Spotlight on Strategies

Helping students write more descriptively

"Show Don't Tell"

Narrative writing is essential at the 4th grade level. The ability to paint a picture in someone else's brain takes time, patience, and a solid vocabulary. "Bright Education" explains that narrative writing encourages creativity, improves reading skills, and helps us better understand the English language. According to author Glen C. Strathy, specificity is the key to writing descriptively. In his article, he breaks down relative examples for us as teachers or aspiring authors, showing how specificity transforms generic description into an experience. Every writer or reader of prose must understand this essential principal, and our students have to start somewhere! Thus, it is important to not only provide students with strong descriptive vocabulary, but demonstrate its importance in narrative writing.

This video provides us of the writer's perspective before we begin to focus our students on the task at hand. These tips will help you guide students to more important description.

How to Become a Descriptive Writer : English & Writing Lessons

IL State Standards:


Write narratives to develop real or imagined experiences or events using effective technique, descriptive details, and clear event sequences.

Use dialogue and description to develop experiences and events or show the responses of characters to situations.

Use concrete words and phrases and sensory details to convey experiences and events precisely.

Pictionary-Stlye Strategies

To demonstrate the importance of descriptive words, students will be introduced to this concept through two difference methods. Both methods are based on the concept of the game Pictionary, but in reverse. As you will see, the "artist" can only draw based on the descriptions they have been given. It is imperative that artistic ability has no bearing on this activity. As long as details, objects, and landforms are in the correct places, the skill needed to draw each item to perfection is irrelevant.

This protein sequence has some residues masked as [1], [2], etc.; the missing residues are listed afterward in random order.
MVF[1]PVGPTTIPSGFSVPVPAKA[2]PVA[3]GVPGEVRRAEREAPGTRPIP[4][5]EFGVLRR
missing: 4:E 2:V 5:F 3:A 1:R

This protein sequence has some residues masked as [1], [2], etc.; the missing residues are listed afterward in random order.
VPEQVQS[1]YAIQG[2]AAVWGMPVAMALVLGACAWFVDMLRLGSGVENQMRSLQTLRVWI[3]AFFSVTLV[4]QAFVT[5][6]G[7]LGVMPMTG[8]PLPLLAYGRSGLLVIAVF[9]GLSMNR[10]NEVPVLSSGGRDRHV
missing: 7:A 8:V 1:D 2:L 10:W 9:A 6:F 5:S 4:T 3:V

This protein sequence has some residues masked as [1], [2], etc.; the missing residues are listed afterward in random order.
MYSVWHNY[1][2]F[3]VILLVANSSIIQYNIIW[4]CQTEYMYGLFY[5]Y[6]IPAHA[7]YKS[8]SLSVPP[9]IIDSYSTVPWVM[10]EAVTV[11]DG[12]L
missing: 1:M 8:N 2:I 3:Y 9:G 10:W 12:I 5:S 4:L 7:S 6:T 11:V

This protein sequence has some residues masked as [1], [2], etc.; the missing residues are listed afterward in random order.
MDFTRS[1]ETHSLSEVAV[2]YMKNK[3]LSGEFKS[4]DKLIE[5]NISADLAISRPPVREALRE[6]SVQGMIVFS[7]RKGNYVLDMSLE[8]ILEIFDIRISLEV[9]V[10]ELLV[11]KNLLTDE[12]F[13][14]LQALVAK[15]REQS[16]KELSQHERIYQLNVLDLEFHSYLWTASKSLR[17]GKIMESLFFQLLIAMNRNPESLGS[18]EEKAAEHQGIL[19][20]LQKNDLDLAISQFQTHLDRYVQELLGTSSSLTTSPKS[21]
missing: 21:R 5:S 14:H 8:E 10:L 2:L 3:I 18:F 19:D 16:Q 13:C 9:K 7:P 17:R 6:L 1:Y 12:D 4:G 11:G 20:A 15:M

Image Choices: Since we are reading The Hobbit as a class, I use landscape drawings of different settings in the book I found online for both activities. In addition, after we do this activity, I read the description of the setting from the book to equip my students with additional vocabulary and further demonstrate the necessity description has. I highly recommend finding images that will be meaningful to your students, as my students enjoy comparing their mental image to their drawing and the picture shown.

Strategy 1: Solo Student Artist

For this demonstration, I randomly select a volunteer and ask them to leave the room. While that student is gone, I ask the rest of the class to observe a picture of a landscape. After a few minutes of observation, I then ask the volunteer to reenter the room. At that point, he or she may call on anyone in the class to give them a description of the landscape they were shown. The volunteer must recreate the landscape as best they can using the SMART Board Notebook. At the end, we compare the picture to the drawing and discuss what words would have helped provide more description. Repetition improves both their individual skills as well as classroom strategies. The purpose is for students to create accurate descriptions using nouns and adjectives.

If we have time, we usually compile the different descriptive sentences into a coherent paragraph to write our our descriptive essay.

Strategy 2: Whole Class Draw

This puts students on the other end of the issue. Students will use "GoFormative" to draw while the teacher describes a landscape picture. This way, the teacher will have their drawings immediately in a web browser to compare the photograph to their work, and also to compare & contrast student work samples with the class. In addition, this allows every student to draw their own depiction of what is being described. The purpose is for students to realize the detail necessary for every reader to have a similar experience when reading their work. Also, it shows students that when we read, our mental pictures will all vary.


At the end of each activity (repeated however many times you see fit), a small group and classroom discussion are very beneficial. Questions I ask my students to discuss are:

Why is it important to give detailed descriptions?

How can a lack of details be harmful to a reader?

How can details improve a readers interest in our story?

What types of words should we add to help our own stories be more descriptive?

Image Examples


Our goal with narrative writing should always be to promote creative story-telling.

  • What methods could be added to improve student descriptive vocabulary?
  • How could the use of technology transform this activity even more?
  • How would student collaboration improve descriptive writing?

Citations & Credits


Key To Descriptive Writing: Specificity. (2016). Glen C. Strathy. Retrieved from

Why is Narrative Writing Important. (2016). Bright Education. Retrieved from


How to Become a Descriptive Writer : English & Writing Lessons. (January 14, 2013). eHow Education. Retrieved from


Prairie Landscape. [Web Photo]. Retrieved from

Ruins of Dale. [Web Photo]. Retrieved from

Lonely Mountain. [Web Photo]. Retrieved from

Rivendell. [Web Photo]. Retrieved from

Pictionary. [Web Photo]. Retrieved from